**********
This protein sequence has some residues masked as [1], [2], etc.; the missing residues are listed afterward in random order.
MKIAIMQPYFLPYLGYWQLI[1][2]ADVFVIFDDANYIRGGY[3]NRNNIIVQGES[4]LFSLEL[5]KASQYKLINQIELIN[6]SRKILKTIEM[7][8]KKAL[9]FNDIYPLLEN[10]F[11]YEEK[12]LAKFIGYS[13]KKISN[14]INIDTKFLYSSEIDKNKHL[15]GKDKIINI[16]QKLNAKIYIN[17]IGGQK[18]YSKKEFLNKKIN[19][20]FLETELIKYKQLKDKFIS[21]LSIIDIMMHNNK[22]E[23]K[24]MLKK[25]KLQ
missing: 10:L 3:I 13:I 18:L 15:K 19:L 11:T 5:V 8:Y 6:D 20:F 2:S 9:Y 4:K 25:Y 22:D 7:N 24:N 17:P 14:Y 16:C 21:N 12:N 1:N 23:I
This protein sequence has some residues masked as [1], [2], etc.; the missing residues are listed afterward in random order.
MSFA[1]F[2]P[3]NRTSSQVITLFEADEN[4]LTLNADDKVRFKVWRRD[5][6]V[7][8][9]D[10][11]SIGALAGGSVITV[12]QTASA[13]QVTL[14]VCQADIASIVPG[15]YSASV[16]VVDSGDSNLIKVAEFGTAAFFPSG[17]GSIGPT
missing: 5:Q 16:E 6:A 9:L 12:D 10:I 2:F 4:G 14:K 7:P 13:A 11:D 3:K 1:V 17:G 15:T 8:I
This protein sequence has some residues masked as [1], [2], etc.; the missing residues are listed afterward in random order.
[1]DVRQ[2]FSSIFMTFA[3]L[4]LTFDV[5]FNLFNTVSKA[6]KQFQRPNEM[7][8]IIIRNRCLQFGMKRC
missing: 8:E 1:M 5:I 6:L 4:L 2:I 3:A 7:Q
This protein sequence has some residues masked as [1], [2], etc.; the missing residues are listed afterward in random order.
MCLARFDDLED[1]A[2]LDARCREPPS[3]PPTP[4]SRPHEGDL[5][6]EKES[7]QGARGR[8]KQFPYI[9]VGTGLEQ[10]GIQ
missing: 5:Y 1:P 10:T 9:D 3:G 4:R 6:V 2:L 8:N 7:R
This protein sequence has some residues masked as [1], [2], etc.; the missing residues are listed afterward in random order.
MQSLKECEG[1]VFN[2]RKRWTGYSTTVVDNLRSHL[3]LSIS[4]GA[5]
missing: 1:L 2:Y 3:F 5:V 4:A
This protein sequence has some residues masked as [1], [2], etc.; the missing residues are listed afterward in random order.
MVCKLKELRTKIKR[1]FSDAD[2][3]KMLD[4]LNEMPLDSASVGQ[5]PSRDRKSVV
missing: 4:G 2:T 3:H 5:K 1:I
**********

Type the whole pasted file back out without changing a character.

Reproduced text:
This protein sequence has some residues masked as [1], [2], etc.; the missing residues are listed afterward in random order.
MKIAIMQPYFLPYLGYWQLI[1][2]ADVFVIFDDANYIRGGY[3]NRNNIIVQGES[4]LFSLEL[5]KASQYKLINQIELIN[6]SRKILKTIEM[7][8]KKAL[9]FNDIYPLLEN[10]F[11]YEEK[12]LAKFIGYS[13]KKISN[14]INIDTKFLYSSEIDKNKHL[15]GKDKIINI[16]QKLNAKIYIN[17]IGGQK[18]YSKKEFLNKKIN[19][20]FLETELIKYKQLKDKFIS[21]LSIIDIMMHNNK[22]E[23]K[24]MLKK[25]KLQ
missing: 10:L 3:I 13:I 18:L 15:K 19:L 11:T 5:V 8:Y 6:D 20:F 2:S 9:Y 4:K 25:Y 22:D 7:N 24:N 17:P 14:Y 16:C 21:N 12:N 1:N 23:I
This protein sequence has some residues masked as [1], [2], etc.; the missing residues are listed afterward in random order.
MSFA[1]F[2]P[3]NRTSSQVITLFEADEN[4]LTLNADDKVRFKVWRRD[5][6]V[7][8][9]D[10][11]SIGALAGGSVITV[12]QTASA[13]QVTL[14]VCQADIASIVPG[15]YSASV[16]VVDSGDSNLIKVAEFGTAAFFPSG[17]GSIGPT
missing: 5:Q 16:E 6:A 9:L 12:D 10:I 2:F 4:G 14:K 7:P 13:A 11:D 3:K 1:V 17:G 15:T 8:I
This protein sequence has some residues masked as [1], [2], etc.; the missing residues are listed afterward in random order.
[1]DVRQ[2]FSSIFMTFA[3]L[4]LTFDV[5]FNLFNTVSKA[6]KQFQRPNEM[7][8]IIIRNRCLQFGMKRC
missing: 8:E 1:M 5:I 6:L 4:L 2:I 3:A 7:Q
This protein sequence has some residues masked as [1], [2], etc.; the missing residues are listed afterward in random order.
MCLARFDDLED[1]A[2]LDARCREPPS[3]PPTP[4]SRPHEGDL[5][6]EKES[7]QGARGR[8]KQFPYI[9]VGTGLEQ[10]GIQ
missing: 5:Y 1:P 10:T 9:D 3:G 4:R 6:V 2:L 8:N 7:R
This protein sequence has some residues masked as [1], [2], etc.; the missing residues are listed afterward in random order.
MQSLKECEG[1]VFN[2]RKRWTGYSTTVVDNLRSHL[3]LSIS[4]GA[5]
missing: 1:L 2:Y 3:F 5:V 4:A
This protein sequence has some residues masked as [1], [2], etc.; the missing residues are listed afterward in random order.
MVCKLKELRTKIKR[1]FSDAD[2][3]KMLD[4]LNEMPLDSASVGQ[5]PSRDRKSVV
missing: 4:G 2:T 3:H 5:K 1:I